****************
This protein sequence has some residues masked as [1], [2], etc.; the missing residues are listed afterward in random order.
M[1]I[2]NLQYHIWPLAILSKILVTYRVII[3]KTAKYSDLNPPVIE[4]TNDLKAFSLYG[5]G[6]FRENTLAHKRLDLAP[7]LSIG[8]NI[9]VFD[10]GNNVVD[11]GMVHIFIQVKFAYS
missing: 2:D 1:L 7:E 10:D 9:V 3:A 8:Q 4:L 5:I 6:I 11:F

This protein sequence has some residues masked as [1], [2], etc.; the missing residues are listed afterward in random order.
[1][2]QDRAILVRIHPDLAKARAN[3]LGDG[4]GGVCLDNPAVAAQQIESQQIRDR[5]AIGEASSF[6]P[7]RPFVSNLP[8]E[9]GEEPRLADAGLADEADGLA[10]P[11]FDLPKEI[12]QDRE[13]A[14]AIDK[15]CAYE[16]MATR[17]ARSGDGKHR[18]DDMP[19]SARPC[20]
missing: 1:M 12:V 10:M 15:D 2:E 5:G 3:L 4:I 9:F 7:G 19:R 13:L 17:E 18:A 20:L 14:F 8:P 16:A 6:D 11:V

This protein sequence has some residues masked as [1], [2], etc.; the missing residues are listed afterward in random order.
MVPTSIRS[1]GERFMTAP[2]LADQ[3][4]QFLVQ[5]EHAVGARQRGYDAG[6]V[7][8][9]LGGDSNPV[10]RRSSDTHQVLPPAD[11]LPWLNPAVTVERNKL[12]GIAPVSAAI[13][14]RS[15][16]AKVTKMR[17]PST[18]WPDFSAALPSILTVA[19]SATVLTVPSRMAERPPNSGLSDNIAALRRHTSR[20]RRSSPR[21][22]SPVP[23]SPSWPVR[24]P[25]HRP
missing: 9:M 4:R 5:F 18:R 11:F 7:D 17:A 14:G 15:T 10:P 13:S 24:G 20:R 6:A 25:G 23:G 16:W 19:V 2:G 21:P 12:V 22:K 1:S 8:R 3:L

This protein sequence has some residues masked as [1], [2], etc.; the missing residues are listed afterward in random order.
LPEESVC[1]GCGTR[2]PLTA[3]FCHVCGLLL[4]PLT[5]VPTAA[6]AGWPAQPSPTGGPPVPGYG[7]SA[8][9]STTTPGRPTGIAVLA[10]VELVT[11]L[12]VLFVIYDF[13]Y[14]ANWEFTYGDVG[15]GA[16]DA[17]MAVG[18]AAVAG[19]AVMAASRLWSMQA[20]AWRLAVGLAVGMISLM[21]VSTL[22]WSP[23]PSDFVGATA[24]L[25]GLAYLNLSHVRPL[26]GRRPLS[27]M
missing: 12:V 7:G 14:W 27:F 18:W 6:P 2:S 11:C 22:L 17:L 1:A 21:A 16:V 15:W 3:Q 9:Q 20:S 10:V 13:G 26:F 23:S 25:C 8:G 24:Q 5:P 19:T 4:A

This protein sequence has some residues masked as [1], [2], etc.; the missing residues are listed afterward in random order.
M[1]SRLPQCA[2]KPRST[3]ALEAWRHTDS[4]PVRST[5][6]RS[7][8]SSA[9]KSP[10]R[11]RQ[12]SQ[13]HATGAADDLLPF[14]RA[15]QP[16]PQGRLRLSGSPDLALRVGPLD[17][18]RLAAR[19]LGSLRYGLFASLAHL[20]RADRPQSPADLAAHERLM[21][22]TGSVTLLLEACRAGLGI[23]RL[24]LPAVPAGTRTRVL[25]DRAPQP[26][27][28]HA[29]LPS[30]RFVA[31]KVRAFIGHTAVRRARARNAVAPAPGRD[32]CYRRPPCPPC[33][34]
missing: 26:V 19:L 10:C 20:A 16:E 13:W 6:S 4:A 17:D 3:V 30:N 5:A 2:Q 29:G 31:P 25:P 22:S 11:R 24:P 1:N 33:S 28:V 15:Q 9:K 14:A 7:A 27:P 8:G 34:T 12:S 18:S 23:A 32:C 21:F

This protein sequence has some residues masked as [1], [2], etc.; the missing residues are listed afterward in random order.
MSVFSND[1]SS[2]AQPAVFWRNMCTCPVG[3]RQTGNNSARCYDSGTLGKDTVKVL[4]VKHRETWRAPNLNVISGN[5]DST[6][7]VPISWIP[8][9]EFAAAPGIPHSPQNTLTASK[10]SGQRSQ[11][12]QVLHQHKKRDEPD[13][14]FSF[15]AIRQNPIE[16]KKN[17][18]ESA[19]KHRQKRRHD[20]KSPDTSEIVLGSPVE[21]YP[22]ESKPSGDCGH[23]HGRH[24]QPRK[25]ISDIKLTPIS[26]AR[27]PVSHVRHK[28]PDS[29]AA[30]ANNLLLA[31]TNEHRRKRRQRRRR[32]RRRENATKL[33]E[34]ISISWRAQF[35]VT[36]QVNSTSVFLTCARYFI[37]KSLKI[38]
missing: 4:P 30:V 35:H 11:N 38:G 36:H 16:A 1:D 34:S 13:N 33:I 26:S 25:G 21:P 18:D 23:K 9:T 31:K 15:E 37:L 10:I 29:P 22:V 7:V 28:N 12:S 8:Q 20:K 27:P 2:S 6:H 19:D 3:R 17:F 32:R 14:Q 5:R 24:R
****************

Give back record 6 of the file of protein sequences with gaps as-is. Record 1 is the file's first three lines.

This protein sequence has some residues masked as [1], [2], etc.; the missing residues are listed afterward in random order.
MSVFSND[1]SS[2]AQPAVFWRNMCTCPVG[3]RQTGNNSARCYDSGTLGKDTVKVL[4]VKHRETWRAPNLNVISGN[5]DST[6][7]VPISWIP[8][9]EFAAAPGIPHSPQNTLTASK[10]SGQRSQ[11][12]QVLHQHKKRDEPD[13][14]FSF[15]AIRQNPIE[16]KKN[17][18]ESA[19]KHRQKRRHD[20]KSPDTSEIVLGSPVE[21]YP[22]ESKPSGDCGH[23]HGRH[24]QPRK[25]ISDIKLTPIS[26]AR[27]PVSHVRHK[28]PDS[29]AA[30]ANNLLLA[31]TNEHRRKRRQRRRR[32]RRRENATKL[33]E[34]ISISWRAQF[35]VT[36]QVNSTSVFLTCARYFI[37]KSLKI[38]
missing: 4:P 30:V 35:H 11:N 38:G 36:H 16:A 1:D 34:S 13:N 33:I 26:S 25:G 21:P 18:D 23:K 9:T 31:K 15:E 37:L 10:I 29:P 22:V 7:V 28:N 12:S 8:Q 20:K 27:P 2:S 6:H 19:D 3:R 17:F 32:R 14:Q 5:R 24:R